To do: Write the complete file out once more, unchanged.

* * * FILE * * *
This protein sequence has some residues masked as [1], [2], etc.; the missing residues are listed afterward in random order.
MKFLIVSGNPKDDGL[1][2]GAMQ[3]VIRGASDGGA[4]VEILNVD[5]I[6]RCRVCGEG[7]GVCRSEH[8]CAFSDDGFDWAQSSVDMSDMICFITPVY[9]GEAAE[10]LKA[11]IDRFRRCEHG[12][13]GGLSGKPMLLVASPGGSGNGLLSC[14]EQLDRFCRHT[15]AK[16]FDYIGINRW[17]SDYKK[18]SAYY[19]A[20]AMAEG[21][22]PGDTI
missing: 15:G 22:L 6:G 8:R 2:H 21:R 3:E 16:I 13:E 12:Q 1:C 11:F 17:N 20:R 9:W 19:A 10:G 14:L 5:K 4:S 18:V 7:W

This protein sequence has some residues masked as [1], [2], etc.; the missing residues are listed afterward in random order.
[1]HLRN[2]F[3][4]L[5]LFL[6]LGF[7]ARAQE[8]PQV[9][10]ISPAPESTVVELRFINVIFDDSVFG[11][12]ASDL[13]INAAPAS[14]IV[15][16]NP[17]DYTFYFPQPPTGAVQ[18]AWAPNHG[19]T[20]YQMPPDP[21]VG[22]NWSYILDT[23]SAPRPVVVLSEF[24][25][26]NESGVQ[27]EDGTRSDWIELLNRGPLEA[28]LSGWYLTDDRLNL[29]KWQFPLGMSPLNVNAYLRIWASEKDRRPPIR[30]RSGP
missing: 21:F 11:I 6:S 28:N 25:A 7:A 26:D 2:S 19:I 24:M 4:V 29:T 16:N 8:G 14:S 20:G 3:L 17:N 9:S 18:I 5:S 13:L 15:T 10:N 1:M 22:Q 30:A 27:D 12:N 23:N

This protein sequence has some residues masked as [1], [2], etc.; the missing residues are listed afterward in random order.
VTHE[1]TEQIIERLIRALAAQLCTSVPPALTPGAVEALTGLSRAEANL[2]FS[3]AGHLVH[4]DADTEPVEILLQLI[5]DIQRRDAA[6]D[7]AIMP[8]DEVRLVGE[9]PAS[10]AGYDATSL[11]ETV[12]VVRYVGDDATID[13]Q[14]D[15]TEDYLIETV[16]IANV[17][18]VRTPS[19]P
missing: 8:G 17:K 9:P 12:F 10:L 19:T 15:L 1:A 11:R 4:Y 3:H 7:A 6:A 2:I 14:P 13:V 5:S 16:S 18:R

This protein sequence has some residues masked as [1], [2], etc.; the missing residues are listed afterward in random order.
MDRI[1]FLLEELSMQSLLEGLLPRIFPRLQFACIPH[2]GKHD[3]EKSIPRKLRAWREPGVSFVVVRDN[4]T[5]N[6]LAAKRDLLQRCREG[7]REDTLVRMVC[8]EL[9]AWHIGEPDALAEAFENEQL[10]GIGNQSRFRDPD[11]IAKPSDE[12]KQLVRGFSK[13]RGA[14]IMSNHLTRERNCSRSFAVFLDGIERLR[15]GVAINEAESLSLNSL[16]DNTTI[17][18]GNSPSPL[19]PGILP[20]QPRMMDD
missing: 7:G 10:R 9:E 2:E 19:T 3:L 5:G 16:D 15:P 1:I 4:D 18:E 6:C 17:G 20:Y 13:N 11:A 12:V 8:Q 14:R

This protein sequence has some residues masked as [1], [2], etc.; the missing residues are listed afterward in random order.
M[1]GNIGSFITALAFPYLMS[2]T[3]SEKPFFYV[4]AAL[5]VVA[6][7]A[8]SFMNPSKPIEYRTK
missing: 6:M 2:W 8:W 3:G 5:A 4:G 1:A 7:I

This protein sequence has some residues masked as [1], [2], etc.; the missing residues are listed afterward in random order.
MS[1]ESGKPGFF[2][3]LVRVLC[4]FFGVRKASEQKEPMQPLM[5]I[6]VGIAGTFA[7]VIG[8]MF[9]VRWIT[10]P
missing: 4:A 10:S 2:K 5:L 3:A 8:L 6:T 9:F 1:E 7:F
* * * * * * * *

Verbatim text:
This protein sequence has some residues masked as [1], [2], etc.; the missing residues are listed afterward in random order.
MKFLIVSGNPKDDGL[1][2]GAMQ[3]VIRGASDGGA[4]VEILNVD[5]I[6]RCRVCGEG[7]GVCRSEH[8]CAFSDDGFDWAQSSVDMSDMICFITPVY[9]GEAAE[10]LKA[11]IDRFRRCEHG[12][13]GGLSGKPMLLVASPGGSGNGLLSC[14]EQLDRFCRHT[15]AK[16]FDYIGINRW[17]SDYKK[18]SAYY[19]A[20]AMAEG[21][22]PGDTI
missing: 15:G 22:L 6:G 8:R 2:H 21:R 3:E 16:I 13:E 12:Q 1:C 11:F 17:N 20:R 9:W 19:A 10:G 14:L 5:K 4:S 18:V 7:W

This protein sequence has some residues masked as [1], [2], etc.; the missing residues are listed afterward in random order.
[1]HLRN[2]F[3][4]L[5]LFL[6]LGF[7]ARAQE[8]PQV[9][10]ISPAPESTVVELRFINVIFDDSVFG[11][12]ASDL[13]INAAPAS[14]IV[15][16]NP[17]DYTFYFPQPPTGAVQ[18]AWAPNHG[19]T[20]YQMPPDP[21]VG[22]NWSYILDT[23]SAPRPVVVLSEF[24][25][26]NESGVQ[27]EDGTRSDWIELLNRGPLEA[28]LSGWYLTDDRLNL[29]KWQFPLGMSPLNVNAYLRIWASEKDRRPPIR[30]RSGP
missing: 21:F 11:I 6:S 28:N 25:A 7:A 26:D 2:S 19:I 24:M 4:V 29:T 16:N 8:G 14:S 20:G 3:L 17:N 9:S 18:I 5:S 13:L 15:T 10:N 1:M 22:Q 30:A 27:D 12:N 23:N

This protein sequence has some residues masked as [1], [2], etc.; the missing residues are listed afterward in random order.
VTHE[1]TEQIIERLIRALAAQLCTSVPPALTPGAVEALTGLSRAEANL[2]FS[3]AGHLVH[4]DADTEPVEILLQLI[5]DIQRRDAA[6]D[7]AIMP[8]DEVRLVGE[9]PAS[10]AGYDATSL[11]ETV[12]VVRYVGDDATID[13]Q[14]D[15]TEDYLIETV[16]IANV[17][18]VRTPS[19]P
missing: 8:G 17:K 9:P 12:F 10:L 19:T 15:L 1:A 11:R 4:Y 3:H 7:A 6:A 2:I 14:P 13:V 5:S 16:S 18:R

This protein sequence has some residues masked as [1], [2], etc.; the missing residues are listed afterward in random order.
MDRI[1]FLLEELSMQSLLEGLLPRIFPRLQFACIPH[2]GKHD[3]EKSIPRKLRAWREPGVSFVVVRDN[4]T[5]N[6]LAAKRDLLQRCREG[7]REDTLVRMVC[8]EL[9]AWHIGEPDALAEAFENEQL[10]GIGNQSRFRDPD[11]IAKPSDE[12]KQLVRGFSK[13]RGA[14]IMSNHLTRERNCSRSFAVFLDGIERLR[15]GVAINEAESLSLNSL[16]DNTTI[17][18]GNSPSPL[19]PGILP[20]QPRMMDD
missing: 7:G 10:R 9:E 2:E 19:T 3:L 5:G 16:D 15:P 1:I 4:D 18:E 6:C 17:G 20:Y 13:N 11:A 12:V 8:Q 14:R

This protein sequence has some residues masked as [1], [2], etc.; the missing residues are listed afterward in random order.
M[1]GNIGSFITALAFPYLMS[2]T[3]SEKPFFYV[4]AAL[5]VVA[6][7]A[8]SFMNPSKPIEYRTK
missing: 6:M 2:W 8:W 3:G 5:A 4:G 1:A 7:I

This protein sequence has some residues masked as [1], [2], etc.; the missing residues are listed afterward in random order.
MS[1]ESGKPGFF[2][3]LVRVLC[4]FFGVRKASEQKEPMQPLM[5]I[6]VGIAGTFA[7]VIG[8]MF[9]VRWIT[10]P
missing: 4:A 10:S 2:K 5:L 3:A 8:L 6:T 9:F 1:E 7:F